Definition and Overview

Lasik surgery is one of the several advanced ways of treating refractive errors. It involves strategically and carefully removing a portion of the tissue of the cornea, changing the way it focuses on the light to achieve normal vision.

The eyes have always been compared to a camera in the way they process the objects they see. While the retina is responsible for creating the final image, it's the cornea that helps in light focus through bending, a process known as refraction.

When there are irregularities that affect the cornea and it is unable to focus on the light correctly, the image that the retina produces becomes distorted or blurred.

Not all kinds of refractive errors require LASIK as there are some that be corrected with eyeglasses and contact lenses. However, LASIK offers a more comfortable and sometimes, a life-long solution.

LASIK is often compared with RK (radial keratotomy) since both procedures work on the cornea using a laser (although RK can be performed using a knife). However, they are different because RK scrapes the epithelium before reaching the central section of the cornea called the stroma. LASIK, on the other hand, makes a flap.

Who should undergo and expected results

LASIK is recommended for people who suffer from any of the following refractive errors:

  • Hyperopia (inability to see near objects properly)
  • Myopia (inability to see far objects clearly)
  • Astigmatism (blurriness of the image on the retina due to a structural defect of the cornea)
  • Presbyopia (inability to see objects clearly due to aging)

Those who are tired of wearing prescription or corrective glasses, as well as contact lenses, may choose LASIK provided that they are in good health.

Before a person can undergo the surgery, screening tests will be performed to ensure that the patient does not have an existing health condition that can affect the results. A good example is diabetes. Retinal neuropathy is a common complication of the disorder in which the nerves of the eyes deteriorate. The disorder can also hinder proper wound healing.

Certain medications, particularly for autoimmune diseases and for those with compromised immune systems due to HIV or AIDS, may also prevent the successful outcome of the surgery.

LASIK is performed on patients who are at least 18 years old. Individuals who are engaged in active contact sports may not be considered for the operation.

Certain eye diseases such as dry eyes, thin corneas, large pupils, and inflammation of the eyelids should be seriously considered by the doctor. Otherwise, LASIK can worsen these problems.

Contrary to popular belief, LASIK doesn't result in 20/20 vision at all times. In fact, the success rate for this desired results is only 60%. However, the majority of the patients who have undergone the procedure noticed that their dependence on corrective glasses and contact lenses has significantly decreased following the surgery.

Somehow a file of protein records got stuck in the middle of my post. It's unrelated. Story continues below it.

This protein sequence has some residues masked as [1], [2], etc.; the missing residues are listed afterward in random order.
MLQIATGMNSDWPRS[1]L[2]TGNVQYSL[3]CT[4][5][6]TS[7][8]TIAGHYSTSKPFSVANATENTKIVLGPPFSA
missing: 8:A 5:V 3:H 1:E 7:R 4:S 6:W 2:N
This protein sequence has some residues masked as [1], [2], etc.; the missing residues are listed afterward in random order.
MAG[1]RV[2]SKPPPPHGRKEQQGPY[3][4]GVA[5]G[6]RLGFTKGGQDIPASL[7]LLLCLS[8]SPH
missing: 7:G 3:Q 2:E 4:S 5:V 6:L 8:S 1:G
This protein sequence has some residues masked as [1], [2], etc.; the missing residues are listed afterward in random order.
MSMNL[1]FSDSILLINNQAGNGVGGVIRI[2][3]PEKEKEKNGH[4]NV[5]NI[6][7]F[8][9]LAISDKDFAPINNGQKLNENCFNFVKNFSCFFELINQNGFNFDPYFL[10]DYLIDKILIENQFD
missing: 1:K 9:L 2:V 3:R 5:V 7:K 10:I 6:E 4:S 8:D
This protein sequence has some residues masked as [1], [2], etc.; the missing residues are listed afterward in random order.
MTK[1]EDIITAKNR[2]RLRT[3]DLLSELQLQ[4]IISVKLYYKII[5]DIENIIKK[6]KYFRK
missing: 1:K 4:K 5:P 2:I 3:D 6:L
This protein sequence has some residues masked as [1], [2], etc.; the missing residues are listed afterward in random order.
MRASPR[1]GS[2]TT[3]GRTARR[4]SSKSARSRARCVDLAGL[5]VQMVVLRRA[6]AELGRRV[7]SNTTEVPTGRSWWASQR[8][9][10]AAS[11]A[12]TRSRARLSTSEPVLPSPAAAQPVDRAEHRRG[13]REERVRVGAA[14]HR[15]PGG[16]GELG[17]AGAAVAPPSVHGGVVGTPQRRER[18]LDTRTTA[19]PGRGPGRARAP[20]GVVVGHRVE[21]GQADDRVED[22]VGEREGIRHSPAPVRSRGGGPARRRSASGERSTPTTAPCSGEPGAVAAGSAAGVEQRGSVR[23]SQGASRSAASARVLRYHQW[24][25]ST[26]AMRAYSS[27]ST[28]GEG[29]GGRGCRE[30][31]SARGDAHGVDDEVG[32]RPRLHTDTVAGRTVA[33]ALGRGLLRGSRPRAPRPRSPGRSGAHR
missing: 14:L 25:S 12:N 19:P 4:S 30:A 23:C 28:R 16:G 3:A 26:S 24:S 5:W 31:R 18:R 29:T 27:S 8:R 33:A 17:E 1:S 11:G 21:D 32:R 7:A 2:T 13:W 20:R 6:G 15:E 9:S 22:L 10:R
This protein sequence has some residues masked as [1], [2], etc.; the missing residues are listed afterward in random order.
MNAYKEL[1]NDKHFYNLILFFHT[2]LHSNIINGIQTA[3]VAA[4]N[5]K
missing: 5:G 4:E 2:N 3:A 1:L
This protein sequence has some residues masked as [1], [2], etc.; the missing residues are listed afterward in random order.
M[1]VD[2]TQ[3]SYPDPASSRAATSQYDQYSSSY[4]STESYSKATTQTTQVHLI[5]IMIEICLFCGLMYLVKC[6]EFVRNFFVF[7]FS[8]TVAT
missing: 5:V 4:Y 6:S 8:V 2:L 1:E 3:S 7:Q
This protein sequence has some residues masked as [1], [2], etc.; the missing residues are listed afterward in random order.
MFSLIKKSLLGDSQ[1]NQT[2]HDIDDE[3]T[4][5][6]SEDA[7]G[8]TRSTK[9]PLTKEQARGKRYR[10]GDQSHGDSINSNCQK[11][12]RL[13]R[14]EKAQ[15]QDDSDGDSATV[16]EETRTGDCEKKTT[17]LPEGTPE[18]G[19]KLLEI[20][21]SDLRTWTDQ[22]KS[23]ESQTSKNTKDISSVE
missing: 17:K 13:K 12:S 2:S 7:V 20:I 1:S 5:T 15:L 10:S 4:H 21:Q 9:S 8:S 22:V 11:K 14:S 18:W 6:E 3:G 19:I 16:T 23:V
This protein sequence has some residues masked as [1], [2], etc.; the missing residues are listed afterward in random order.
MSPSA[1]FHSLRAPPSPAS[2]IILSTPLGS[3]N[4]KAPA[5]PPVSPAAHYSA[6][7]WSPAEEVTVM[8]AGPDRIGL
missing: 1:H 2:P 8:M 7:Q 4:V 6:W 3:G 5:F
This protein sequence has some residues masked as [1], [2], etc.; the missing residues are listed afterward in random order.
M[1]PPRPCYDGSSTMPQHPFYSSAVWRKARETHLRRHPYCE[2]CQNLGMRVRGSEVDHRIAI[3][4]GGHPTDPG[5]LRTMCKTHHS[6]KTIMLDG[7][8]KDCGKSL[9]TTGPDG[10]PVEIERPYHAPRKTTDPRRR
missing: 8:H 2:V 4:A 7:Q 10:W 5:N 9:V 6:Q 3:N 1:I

How the procedure works

Lasik uses laser that produces heat to create the flap needed to access the corneal tissue. The laser is also used for changing the shape of the cornea by melting certain parts. In many cases, an IOL (intraocular lens) is added during the surgery to further improve the vision.

To perform LASIK, first, the patient is provided with eye drops to prevent infection and to numb the area. This allows the patient to stay awake and aware during the entire procedure, although some may require mild sedation to increase their level of comfort.

The surgery will be performed one eye at a time. The eye that is not worked on then wears a sterile cover. The eyes should be properly positioned so the laser can accurately target the corneal tissue. Surgical accessories, such as speculum and a suction ring, may be used to keep the eyes open and still throughout the procedure.

A flap is then created using the laser. Another more traditional option is using a surgical blade known as microkeratome. The tissue is then left to dry before another kind of laser called excimer laser is used.

This type of laser is for ablation, which means it destroys or "melts" a part of the cornea called the stroma, eventually changing the shape of this part of the eye. New technologies allow for a more accurate procedure since not only can doctors input the right settings on the machine but can also control the laser to focus on the eyes even if they move.

Overall, it takes less than 15 minutes to complete the surgery for each eye.

Possible risks and complications

One of the first things the patient experiences is a burning sensation, which should go away over time. Moreover, doctors will prescribe medications and steps to take care of the operated eyes while they're still on recovery.

It's rare for LASIK to result in partial or complete vision loss, and this usually happens when the patient doesn't choose a qualified provider.

Other possible complications can be due to incorrect flap procedure and ingrowth in the epithelium and keratoconus, which involves bulging on the surface of the eyes as significant amount of tissue is ablated.


  • Garg S, McColgin AZ, Steinert RF. LASIK. In: Tasman W, Jaeger EA, eds. Duane's Clinical Ophthalmology. 2013 ed. Philadelphia, PA: Lippincott, Williams & Wilkins: 2013:vol 6, chap 49.
  • Alio JL, Azar DT, Stasi K, Soria FA. Surgical correction of presbyopia. In: Yanoff M, Duker JS, eds. Ophthalmology. 4th ed. St. Louis, MO: Mosby Elsevier; 2013:chap 3.10.
  • Yanoff M, Cameron D. Diseases of the visual system. In: Goldman L, Schafer AI, eds. Goldman's Cecil Medicine. 24th ed. Philadelphia, PA: Saunders Elsevier; 2011:chap 431.
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